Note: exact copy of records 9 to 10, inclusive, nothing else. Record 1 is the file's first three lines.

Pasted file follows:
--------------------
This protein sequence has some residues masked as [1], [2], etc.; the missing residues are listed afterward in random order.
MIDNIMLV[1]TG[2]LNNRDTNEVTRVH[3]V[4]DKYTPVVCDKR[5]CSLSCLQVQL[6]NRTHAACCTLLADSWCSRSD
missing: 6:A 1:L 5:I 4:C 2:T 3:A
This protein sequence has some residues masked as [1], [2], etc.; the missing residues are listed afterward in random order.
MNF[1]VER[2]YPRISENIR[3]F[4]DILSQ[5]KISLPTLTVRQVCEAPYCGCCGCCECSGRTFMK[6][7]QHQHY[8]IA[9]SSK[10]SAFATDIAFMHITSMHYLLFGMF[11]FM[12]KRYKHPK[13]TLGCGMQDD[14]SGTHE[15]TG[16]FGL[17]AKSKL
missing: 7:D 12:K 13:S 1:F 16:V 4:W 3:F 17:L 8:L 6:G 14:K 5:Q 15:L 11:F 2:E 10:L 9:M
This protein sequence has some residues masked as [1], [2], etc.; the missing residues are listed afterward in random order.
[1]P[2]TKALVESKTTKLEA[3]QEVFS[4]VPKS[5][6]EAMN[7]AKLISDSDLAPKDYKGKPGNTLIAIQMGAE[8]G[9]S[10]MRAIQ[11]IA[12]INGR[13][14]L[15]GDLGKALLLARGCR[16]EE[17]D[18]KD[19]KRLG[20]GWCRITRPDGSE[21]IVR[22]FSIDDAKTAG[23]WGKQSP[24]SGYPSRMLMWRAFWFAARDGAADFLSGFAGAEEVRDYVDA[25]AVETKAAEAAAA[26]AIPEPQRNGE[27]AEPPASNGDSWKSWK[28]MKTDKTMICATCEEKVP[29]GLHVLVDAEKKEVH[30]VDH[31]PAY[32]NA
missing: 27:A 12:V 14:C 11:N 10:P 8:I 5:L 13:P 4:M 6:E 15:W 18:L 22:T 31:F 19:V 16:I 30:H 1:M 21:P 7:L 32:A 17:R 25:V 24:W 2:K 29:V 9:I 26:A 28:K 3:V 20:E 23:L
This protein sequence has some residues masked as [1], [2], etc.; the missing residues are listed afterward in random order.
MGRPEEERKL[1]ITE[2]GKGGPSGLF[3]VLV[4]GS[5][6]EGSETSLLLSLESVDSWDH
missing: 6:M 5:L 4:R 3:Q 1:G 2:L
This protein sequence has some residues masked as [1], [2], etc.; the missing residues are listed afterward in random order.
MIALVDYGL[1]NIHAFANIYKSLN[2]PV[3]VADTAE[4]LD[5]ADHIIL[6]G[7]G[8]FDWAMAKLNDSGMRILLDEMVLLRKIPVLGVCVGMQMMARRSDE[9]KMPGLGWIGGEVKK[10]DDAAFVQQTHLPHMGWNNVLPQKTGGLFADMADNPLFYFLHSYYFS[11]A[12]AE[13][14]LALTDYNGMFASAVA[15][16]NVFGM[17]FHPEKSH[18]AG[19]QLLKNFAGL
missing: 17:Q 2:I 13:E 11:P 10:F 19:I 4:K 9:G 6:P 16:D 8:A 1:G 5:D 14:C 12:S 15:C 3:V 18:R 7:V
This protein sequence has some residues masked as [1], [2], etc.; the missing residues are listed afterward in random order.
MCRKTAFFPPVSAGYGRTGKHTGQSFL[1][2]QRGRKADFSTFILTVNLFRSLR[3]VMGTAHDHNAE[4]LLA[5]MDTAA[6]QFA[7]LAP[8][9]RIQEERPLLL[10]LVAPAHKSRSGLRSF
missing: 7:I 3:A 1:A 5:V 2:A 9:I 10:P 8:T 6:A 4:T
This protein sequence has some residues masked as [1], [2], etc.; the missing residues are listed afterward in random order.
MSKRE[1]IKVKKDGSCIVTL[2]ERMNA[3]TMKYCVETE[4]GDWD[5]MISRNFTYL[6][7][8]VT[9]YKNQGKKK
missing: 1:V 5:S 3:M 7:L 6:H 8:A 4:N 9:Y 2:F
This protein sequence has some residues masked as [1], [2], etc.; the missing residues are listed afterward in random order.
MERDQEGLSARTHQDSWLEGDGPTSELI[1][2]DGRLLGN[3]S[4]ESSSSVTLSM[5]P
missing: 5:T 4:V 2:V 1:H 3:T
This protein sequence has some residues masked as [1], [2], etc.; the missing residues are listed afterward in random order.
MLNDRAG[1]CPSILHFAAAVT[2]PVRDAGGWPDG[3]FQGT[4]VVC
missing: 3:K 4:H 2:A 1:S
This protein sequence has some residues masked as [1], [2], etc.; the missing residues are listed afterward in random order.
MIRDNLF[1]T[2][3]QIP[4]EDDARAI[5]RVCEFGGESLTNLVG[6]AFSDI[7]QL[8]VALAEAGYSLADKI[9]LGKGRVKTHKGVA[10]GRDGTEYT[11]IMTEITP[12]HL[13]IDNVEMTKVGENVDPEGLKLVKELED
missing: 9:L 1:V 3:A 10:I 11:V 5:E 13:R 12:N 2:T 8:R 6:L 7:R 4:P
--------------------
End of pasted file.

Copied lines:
This protein sequence has some residues masked as [1], [2], etc.; the missing residues are listed afterward in random order.
MLNDRAG[1]CPSILHFAAAVT[2]PVRDAGGWPDG[3]FQGT[4]VVC
missing: 3:K 4:H 2:A 1:S
This protein sequence has some residues masked as [1], [2], etc.; the missing residues are listed afterward in random order.
MIRDNLF[1]T[2][3]QIP[4]EDDARAI[5]RVCEFGGESLTNLVG[6]AFSDI[7]QL[8]VALAEAGYSLADKI[9]LGKGRVKTHKGVA[10]GRDGTEYT[11]IMTEITP[12]HL[13]IDNVEMTKVGENVDPEGLKLVKELED
missing: 9:L 1:V 3:A 10:I 11:V 5:E 13:R 12:N 2:T 8:R 6:L 7:R 4:P